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dc.contributor.authorTorres, Pedro J. (P. J.)
dc.contributor.authorMacias, Nicholas A.
dc.contributor.authorColón-Gaud, Checo
dc.date.accessioned2021-09-03T15:49:36Z
dc.date.available2021-09-03T15:49:36Z
dc.date.issued2021-03-08
dc.identifier.citationMacias NA, Torres PJ, ColónGaud C (2021) Records of the Australian redclaw crayfish Cherax quadricarinatus (von Martens, 1868) on the island of Puerto Rico. BioInvasions Records 10(2): 348–359, https://doi.org/10.3391/bir.2021.10.2.13en_US
dc.identifier.issn2242-1300
dc.identifier.urihttps://dspace.allegheny.edu/handle/10456/52783
dc.description.abstractThe redclaw crayfish, Cherax quadricarinatus (von Martens, 1868), a tropical freshwater crayfish endemic to Northern Australia and Southern Papua New Guinea, was introduced to the island of Puerto Rico in the late 1990’s. Redclaw has established populations within man-made reservoirs and ponds across the island, where impoundments have impeded the migration and recruitment of native decapods, potentially opening niche space for the redclaw. We present a case study focused on documenting the presence/ absence, sex ratio, size class, and standing stock biomass of redclaw populations from six reservoirs (Carraízo, Cidra, Carite, Güajataca, El Guineo, Dos Bocas), as well as from various holding ponds of an aquaculture facility (Caribe Fisheries) located near the town of Lajas in the southwestern part of the island where the crayfish are considered pests. Crayfish were detected in 5 out of the 7 sample locations (Carraízo, Cidra, Carite, Güajataca, and Caribe Fisheries). A total of N = 150 crayfish were caught during sampling, with 91% being adults (N = 136) and sex counts resulting in a 0.81 male to female ratio. Standard Carapace Length (SCL) ranged from 16 mm (Güajataca) to 82 mm (Carraízo). No significant difference in SCL was found between adult males (48.32 mm ± 1.62 SE) and females (48.17 mm ± 1.47 SE) (F(1,134) = 0.81, P = 0.37), as well as between SCL in M:F ratio among sample sites (F(4,134) = 0.84, P = 0.50). However, a significant difference in total mean SCL among sample sites was found (F(4,134)= 16.96, P < 0.0001). A post-hoc Tukey-Kramer test indicated that individuals in Carraízo, located close to the area of initial redclaw introduction into the headwaters of the Loiza River, had the largest mean SCL (61.38 mm). Mean standing stock biomass per individual ranged from 1.46 g (Güajataca) to 9.71 g (Carraízo). These biomass estimates provide the first insight into the energy supplements that redclaw provides to higher trophic levels (e.g. predatory fish) in these reservoirs. Furthermore, with populations of native decapods having been completely extirpated from most impounded watersheds, introduced redclaw could fill in the empty niche space by processing organic matter and by providing a direct consumption item to recreational fish species. This could reestablish the missing links in the cycling of nutrients and transfer of energy within reservoirs.en_US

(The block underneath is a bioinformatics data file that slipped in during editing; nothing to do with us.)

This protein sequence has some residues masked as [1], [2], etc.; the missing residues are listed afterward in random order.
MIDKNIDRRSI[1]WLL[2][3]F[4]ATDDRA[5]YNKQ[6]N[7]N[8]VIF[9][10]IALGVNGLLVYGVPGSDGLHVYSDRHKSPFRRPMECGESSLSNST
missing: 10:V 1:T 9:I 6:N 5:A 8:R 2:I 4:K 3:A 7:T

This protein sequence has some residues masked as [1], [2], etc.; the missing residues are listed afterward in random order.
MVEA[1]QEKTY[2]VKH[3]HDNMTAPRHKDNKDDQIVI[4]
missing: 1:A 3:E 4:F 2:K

dc.description.sponsorshipThis project was funded in part by National Science Foundation grants DGE 0841146 and DEB 1139899.en_US
dc.language.isoen_USen_US
dc.publisherRegional Euro-Asian Biological Invasions Centre (REABIC)en_US
dc.relation.ispartofBioInvasions Recordsen_US
dc.relation.isversionofhttps://www.reabic.net/journals/bir/2021/Issue2.aspxen_US
dc.rightsCC BY 2.0en_US
dc.subjectdecapoden_US
dc.subjectsecondary productionen_US
dc.subjectinvasiveen_US
dc.subjectecological impactsen_US
dc.subjectfisheriesen_US
dc.subjectCaribbeanen_US
dc.titleRecords of the Australian redclaw crayfish Cherax quadricarinatus (von Martens, 1868) on the island of Puerto Ricoen_US
dc.description.versionPublished articleen_US
dc.contributor.departmentBiologyen_US
dc.citation.volume10en_US
dc.citation.issue2en_US
dc.citation.spage348en_US
dc.citation.epage359en_US
dc.contributor.avlauthorTorres, Pedro J. (P. J.)


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